Common Communication Problems (Part 5)
Failing to stay objective
Most people hire lawyers when they need help with a significant issue in their life. The legal matter will usually have a financial impact on the client, but it can also involve important personal and property rights. In some circumstances, particularly in family law, the client is faced with a very emotional situation. This means that your client will often be seeking your advice when they cannot see their situation objectively, and sometimes when they are particularly vulnerable. The fiduciary nature of the lawyer-client relationship, and the trust obligations that arise from that relationship, require that you maintain your objectivity.
While it is appropriate to understand and respect your client’s emotional state, it is inappropriate to mimic it. The problem of over-identifying with a client happens in many areas of law, but is most prevalent in family law. Your client is entitled to feel the way they feel, and to be governed by emotion – you, however, are not. Effective communication skills can help mitigate some of the risks associated with dealing with emotional clients.
One of your responsibilities is to explain to your clients that you are not a mere mouthpiece to express their displeasure with their legal issue. Managing your client’s expectations will require you to be firm and forthright about the services you will provide, and your obligation to provide those services in a civil and professional manner. In a matter that might proceed to litigation, it is particularly important to let the client know that the manner in which client and counsel conduct themselves can have a bearing on the outcome, including cost awards. It is also important to let them know that as a professional, and as an officer of the court, you are required to adhere to a code of conduct.
There are several benefits to ensuring your clients understand that, while you are sympathetic to their situation, you are required to provide them with objective advice. First, being objective and not over-identifying with your client allows you to apply your legal skills with reasoned action, rather than by impulsive reaction. This increases the likelihood of obtaining a favourable result. Second, by not over-identifying with the client, you are less likely to personalize the legal matter. Lawyers who personalize matters are more prone to engage in communications that offend the opposing party or counsel. In addition to being unprofessional, personal attacks and observations can lead to complaints. Third, in circumstances where you allow your client to dictate the manner in which you communicate, you become a puppet rather than an advocate for their rights.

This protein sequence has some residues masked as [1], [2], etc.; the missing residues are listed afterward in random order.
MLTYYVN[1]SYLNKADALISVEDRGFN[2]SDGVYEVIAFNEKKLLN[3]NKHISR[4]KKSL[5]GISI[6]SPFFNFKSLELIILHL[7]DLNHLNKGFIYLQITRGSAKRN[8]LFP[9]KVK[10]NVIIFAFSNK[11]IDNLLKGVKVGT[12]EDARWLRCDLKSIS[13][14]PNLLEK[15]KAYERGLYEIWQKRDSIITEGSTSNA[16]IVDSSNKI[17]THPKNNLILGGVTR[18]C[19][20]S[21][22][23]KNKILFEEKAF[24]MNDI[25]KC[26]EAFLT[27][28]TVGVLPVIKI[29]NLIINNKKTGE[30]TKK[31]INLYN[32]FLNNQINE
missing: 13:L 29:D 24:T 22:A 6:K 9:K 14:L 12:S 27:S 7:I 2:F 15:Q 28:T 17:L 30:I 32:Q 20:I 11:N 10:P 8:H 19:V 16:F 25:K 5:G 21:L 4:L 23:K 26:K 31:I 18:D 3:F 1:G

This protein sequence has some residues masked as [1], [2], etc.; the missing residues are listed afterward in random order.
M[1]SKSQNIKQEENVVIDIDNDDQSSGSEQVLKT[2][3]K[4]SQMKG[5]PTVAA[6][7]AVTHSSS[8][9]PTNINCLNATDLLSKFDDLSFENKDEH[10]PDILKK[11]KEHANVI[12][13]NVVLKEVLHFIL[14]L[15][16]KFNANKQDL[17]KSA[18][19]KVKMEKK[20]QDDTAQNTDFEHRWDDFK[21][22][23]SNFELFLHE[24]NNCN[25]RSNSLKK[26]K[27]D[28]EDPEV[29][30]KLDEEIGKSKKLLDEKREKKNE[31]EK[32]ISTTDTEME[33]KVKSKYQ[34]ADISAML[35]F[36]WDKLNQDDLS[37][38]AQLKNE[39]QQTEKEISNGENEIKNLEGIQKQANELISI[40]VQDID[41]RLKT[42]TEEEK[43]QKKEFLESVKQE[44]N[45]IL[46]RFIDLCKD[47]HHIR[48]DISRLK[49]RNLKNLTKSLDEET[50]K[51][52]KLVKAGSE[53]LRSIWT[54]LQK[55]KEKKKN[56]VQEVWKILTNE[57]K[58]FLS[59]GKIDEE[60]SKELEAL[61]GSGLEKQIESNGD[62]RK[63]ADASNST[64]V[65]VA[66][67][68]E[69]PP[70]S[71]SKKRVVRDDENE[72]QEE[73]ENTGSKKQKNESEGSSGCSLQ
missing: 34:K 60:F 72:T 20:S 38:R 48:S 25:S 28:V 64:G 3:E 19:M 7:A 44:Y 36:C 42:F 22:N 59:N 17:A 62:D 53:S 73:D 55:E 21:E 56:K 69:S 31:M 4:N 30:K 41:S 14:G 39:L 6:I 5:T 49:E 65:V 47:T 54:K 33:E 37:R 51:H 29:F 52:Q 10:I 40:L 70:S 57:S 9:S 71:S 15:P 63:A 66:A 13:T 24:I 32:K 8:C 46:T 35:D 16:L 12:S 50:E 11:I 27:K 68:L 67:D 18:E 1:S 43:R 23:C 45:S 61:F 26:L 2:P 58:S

When matters come to a conclusion, it is not uncommon for the emotional client to remain unsatisfied and complain that you failed to serve them in a conscientious and diligent manner. Lawyers who over-identify with their clients often set themselves up for investigations from the complaints department.
Here are some tips to help you deal with emotional clients:
Use proper communication techniques (tone, content, pacing) to defuse the emotions and help the client focus on objective facts, goals, and plans. Do not let the client’s emotion dictate the conversation. Try not to fuel the client’s emotions! Be constructive.
If you perceive that the client is too emotional to properly instruct you and process your advice, end the meeting and arrange to meet at a later date. This will allow the client an opportunity to get his or her emotions in check. Be cautious, however, not to jeopardize the client’s position by deferring the meeting without assessing the urgency of the situation (e.g., the client might be seeking a restraining order to prevent spousal violence, and be emotional under the circumstances). As in all situations, use reasoned judgment. Be mindful of the rules regarding a client’s capacity to instruct counsel.
Take a break to allow the client time to get his or her emotions settled. People are far less likely to retain information and advice when they are upset or agitated (this is another reason to confirm the communication in writing).
While it is always a best practice to confirm instructions in writing, it is particularly important to do so with emotional clients. An emotional client may hear something quite different from what you intend to say, and your best defence against future problems is to document and confirm your advice in writing.
Have a list of available non-legal resources that might be of use to clients dealing with emotional problems, such as community groups and counselling services. Remember that your job is to provide legal information and advice, not psychological counselling.
If an emotional client is seeking services beyond legal information and advice, be sure the client understands that lawyers are not trained or qualified as healthcare professionals.